Since 1995 an essential part of WQPT’s mission has been to help children succeed in school. Through a grant from the Alcoa Foundation, WQPT worked closely with the Rock Island Center for Math & Science during the 2010–2011 school year. WQPT encouraged and motivated 130 first and second grade students to pursue careers in Science, Technology, Engineering and Mathematics (commonly referred to as STEM).
We called this initiative "Engineering Tomorrow’s Workforce," and the curriculum was driven by problem-solving, discovery and exploratory learning. Students were actively engaged in finding solutions and using creative and innovative ways to solve problems. Parents also participated in many of the activities.
Below you'll find a variety of PBS websites that encourage children to explore Science, Technology, Engineering and Mathematics.
Rock Island Center for Math & Science teachers, Michael Carton and Julie Hansen, focused on the basic curriculum which included the study of insects, dinosaurs, geology, water and plants for first and second graders. They also dedicated their time to extracurricular and after school science and technology activities. In conjunction with classroom activities, we are pleased to provide Science experiments for kids. If you are an adult, we encourage you to explore these experiments with children. You may preview a video of each experiment and helpful downloadable PDF document containing directions, as well as a worksheet you may print out.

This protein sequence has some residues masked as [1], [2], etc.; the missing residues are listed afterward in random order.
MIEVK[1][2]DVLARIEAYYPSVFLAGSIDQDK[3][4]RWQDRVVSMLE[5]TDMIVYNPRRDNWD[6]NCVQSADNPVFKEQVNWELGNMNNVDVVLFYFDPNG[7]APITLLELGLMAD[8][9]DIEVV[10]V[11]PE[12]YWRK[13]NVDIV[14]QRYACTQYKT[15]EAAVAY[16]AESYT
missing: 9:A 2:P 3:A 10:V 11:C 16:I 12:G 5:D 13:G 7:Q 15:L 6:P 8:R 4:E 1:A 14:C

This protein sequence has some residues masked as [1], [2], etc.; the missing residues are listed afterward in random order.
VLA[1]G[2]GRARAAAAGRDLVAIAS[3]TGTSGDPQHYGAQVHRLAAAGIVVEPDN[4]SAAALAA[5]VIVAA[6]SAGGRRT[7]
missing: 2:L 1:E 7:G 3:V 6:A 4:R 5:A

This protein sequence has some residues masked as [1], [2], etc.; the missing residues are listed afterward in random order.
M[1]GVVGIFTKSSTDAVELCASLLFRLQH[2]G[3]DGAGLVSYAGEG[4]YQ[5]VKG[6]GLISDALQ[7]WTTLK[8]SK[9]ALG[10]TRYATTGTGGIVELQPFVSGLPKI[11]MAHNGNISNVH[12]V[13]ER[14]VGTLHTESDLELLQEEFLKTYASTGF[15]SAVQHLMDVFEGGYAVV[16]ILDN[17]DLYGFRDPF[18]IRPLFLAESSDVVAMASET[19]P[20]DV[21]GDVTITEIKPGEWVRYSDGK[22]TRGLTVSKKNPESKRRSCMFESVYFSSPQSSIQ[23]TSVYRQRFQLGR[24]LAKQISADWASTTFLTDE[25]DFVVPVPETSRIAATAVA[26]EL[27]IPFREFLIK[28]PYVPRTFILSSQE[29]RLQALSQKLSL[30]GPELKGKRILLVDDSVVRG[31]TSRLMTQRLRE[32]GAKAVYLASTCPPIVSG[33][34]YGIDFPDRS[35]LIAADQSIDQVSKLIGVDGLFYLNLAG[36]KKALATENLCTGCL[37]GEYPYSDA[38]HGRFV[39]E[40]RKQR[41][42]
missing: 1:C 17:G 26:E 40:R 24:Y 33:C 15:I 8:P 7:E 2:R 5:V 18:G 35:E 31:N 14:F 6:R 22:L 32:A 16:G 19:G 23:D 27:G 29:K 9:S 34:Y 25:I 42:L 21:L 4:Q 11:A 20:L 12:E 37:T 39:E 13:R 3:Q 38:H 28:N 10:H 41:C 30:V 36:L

The U.S. government made Science, Technology, Engineering and Mathematics (STEM) education a priority a few years ago after research showed a decline in science and math education. Jobs in stem-related fields will have the best potential for growth in the 21st Century and will be among the highest paying. If the U.S. economy is to remain strong and the workforce competitive, our youngest citizens must be well-versed in Science, Technology, Engineering and Mathematics (STEM) fields.
According to both the United States National Research Council and the National Science Foundation, the fields are collectively considered core technological underpinnings of an advanced society. In many forums (including political/governmental and academic) the strength of the STEM workforce is viewed as an indicator of a nation's ability to sustain itself.
PBS is one of the most trusted organizations in the United States. Many viewers rely on WQPT and PBS to provide outstanding educational television for children. We invite you to visit the following websites.